Doing One Thing At A Time

Doing One Thing At A Time


Leonard Zwelling

One of the things I have been working on is trying to know what I am doing when I am doing it. This sounds easy, but it isn’t and I guess I’m not the only one with this struggle if Oliver Burkeman is to be believed in his piece in The New York Times Sunday Opinion section on July 30.

Burkeman makes the case for not multitasking. Apparently, he has stopped listening to the radio or podcasts while doing something else (like driving) so that he can devote his full attention to the single task at hand. This strikes me as a terrific philosophy to be employed by clinicians.

Of course, you might say. Doctors must concentrate on the patient in front of them and give their full attention to the signs and symptoms before them as well as listen attentively to the patient. It seems obvious. But, is it?

It really wasn’t the case when I was caring for patients over thirty years ago and I suspect it’s even less so now. Why? Because you have doctors in the middle of clinics trying to do clerical tasks like getting insurance clearance for needed tests while also having to fit in research, training modules, and perhaps even a meal once in a while. Concierge doctors do not have these problems. Mine takes his time with me and explains all the lab test and any other findings. He’s in no rush. It’s really a unique experience to be his patient.

What if the leadership of academic centers like MD Anderson made their number one imperative effecting changes that would allow clinicians to solely concentrate on their patients when they are providing clinical care? That would mean providing doctors with buffers from outside distractions when they are in clinic. No phone calls or emails or texts. Doctors would devote their full attention to their patients and nothing else.

And what about allowing all faculty members to focus on their roles in the mission of the institution? Again, get rid of the electronic medical record if it does not improve patient care. Stop the endless training modules on diversity, sexual harassment, and high performing nonsense and let faculty get back to patient care, research, and education.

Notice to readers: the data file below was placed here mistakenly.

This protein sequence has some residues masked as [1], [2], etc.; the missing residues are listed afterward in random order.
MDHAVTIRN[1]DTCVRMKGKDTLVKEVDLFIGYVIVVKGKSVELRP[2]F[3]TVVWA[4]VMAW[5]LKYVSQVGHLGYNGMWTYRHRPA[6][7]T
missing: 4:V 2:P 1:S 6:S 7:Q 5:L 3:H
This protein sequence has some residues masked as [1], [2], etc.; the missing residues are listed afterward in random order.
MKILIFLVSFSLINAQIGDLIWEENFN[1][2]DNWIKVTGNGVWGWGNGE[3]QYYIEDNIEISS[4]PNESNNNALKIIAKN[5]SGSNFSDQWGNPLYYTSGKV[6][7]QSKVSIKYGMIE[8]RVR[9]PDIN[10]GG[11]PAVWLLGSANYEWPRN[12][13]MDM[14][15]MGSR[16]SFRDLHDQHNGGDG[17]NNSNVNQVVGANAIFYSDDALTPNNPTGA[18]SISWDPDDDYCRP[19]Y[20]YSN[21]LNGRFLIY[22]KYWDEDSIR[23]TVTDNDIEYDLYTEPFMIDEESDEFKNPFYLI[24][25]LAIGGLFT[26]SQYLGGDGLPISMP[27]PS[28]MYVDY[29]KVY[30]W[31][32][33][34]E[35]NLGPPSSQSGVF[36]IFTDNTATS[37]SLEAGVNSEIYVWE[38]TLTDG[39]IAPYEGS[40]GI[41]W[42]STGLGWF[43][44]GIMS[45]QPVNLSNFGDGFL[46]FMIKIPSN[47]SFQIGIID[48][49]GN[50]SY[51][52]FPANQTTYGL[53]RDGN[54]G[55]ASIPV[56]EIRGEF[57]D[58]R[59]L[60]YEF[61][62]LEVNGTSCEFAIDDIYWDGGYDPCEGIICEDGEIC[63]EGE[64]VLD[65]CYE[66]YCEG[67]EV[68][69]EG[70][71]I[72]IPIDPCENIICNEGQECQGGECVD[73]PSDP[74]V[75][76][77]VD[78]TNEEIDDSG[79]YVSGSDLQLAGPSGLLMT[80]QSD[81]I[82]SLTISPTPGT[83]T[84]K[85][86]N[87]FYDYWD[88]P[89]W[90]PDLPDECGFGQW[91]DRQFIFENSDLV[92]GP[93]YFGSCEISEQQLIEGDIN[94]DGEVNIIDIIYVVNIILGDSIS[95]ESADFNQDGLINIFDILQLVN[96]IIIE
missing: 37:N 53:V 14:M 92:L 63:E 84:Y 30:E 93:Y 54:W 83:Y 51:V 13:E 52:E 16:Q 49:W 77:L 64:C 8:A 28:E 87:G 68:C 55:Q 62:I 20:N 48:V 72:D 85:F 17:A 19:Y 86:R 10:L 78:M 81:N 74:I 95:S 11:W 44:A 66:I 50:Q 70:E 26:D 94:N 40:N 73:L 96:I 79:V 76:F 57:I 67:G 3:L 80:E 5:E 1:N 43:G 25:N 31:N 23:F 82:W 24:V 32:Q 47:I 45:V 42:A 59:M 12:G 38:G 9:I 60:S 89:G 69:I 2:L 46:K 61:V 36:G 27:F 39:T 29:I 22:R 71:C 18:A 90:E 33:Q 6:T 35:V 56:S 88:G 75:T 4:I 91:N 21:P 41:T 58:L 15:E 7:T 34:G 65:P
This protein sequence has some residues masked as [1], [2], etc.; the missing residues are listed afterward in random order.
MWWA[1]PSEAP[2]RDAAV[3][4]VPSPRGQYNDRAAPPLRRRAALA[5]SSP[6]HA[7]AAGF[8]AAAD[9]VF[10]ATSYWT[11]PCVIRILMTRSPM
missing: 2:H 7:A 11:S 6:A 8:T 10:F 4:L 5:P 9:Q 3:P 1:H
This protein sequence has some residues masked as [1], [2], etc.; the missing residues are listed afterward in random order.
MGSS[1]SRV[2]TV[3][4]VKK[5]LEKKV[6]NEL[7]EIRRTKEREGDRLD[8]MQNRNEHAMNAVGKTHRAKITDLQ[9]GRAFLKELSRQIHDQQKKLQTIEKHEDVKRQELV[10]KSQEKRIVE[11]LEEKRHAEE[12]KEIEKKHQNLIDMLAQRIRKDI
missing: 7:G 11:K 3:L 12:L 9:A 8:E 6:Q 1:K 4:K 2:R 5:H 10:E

As the power of A.I. seems to grow on a daily basis, and no one seems to know how the algorithms really work, we all seem to feel that we should be doing more. In fact, we would be doing more if we tried to do fewer things at once. And, as Burkeman says, if you think doing one thing at a time is so easy, “try it.” It is not easy at all and it is not easy to get comfortable limiting yourself in a world that seems to emphasize multitasking. It turns out that people who really get a lot done are those people who do one thing at a time, do it well, and then move to the next thing.

To accomplish this will require two major changes. First, we each will have to devote ourselves to stop multitasking despite the premium put on doing exactly that. If you want to know why Tiger Woods was such a great golfer, all you need to know is that the shot he was about to make was his whole world at that instant. There was nothing other than that shot. Can you imagine a world where there was nothing else but the one task before you? It’s hard. But we can each commit ourselves to trying.

Second, the leadership of the institutions in which we work can make such behavior easier to do and far more rewarding by ceasing to overload the faculty’s days with needless make work and be more responsive to the needs of the people who actually do what makes the institution uniquely great.

This is asking a great deal from ourselves and our leaders, but the payoff is tremendous, not only in the amount of useful work getting done, but the diminution in the distractions that lead to burnout and job dissatisfaction. Like Burkeman says, “try it.”

Dr. Zwelling’s new novel, Conflict of Interest: Money Drives Medicine and People Die is available at:,

on amazon if you search using the title and subtitle, 


directly from the publisher Dorrance at:

2 thoughts on “Doing One Thing At A Time”

  1. This reflection on multitasking and its dangers is timely. Just look at the number of pedestrian deaths caused by inattentive drivers texting on cellphones. The same dangers arise when doctors are multitasking, increasing the risk for complications in patient care.
    I once listened to music in the operating room, but eventually realized that the operation went more efficiently when I focused on the procedure and teaching the students, residents and OR staff, instead of discussing why I loved “Smooth Operator” by Sade

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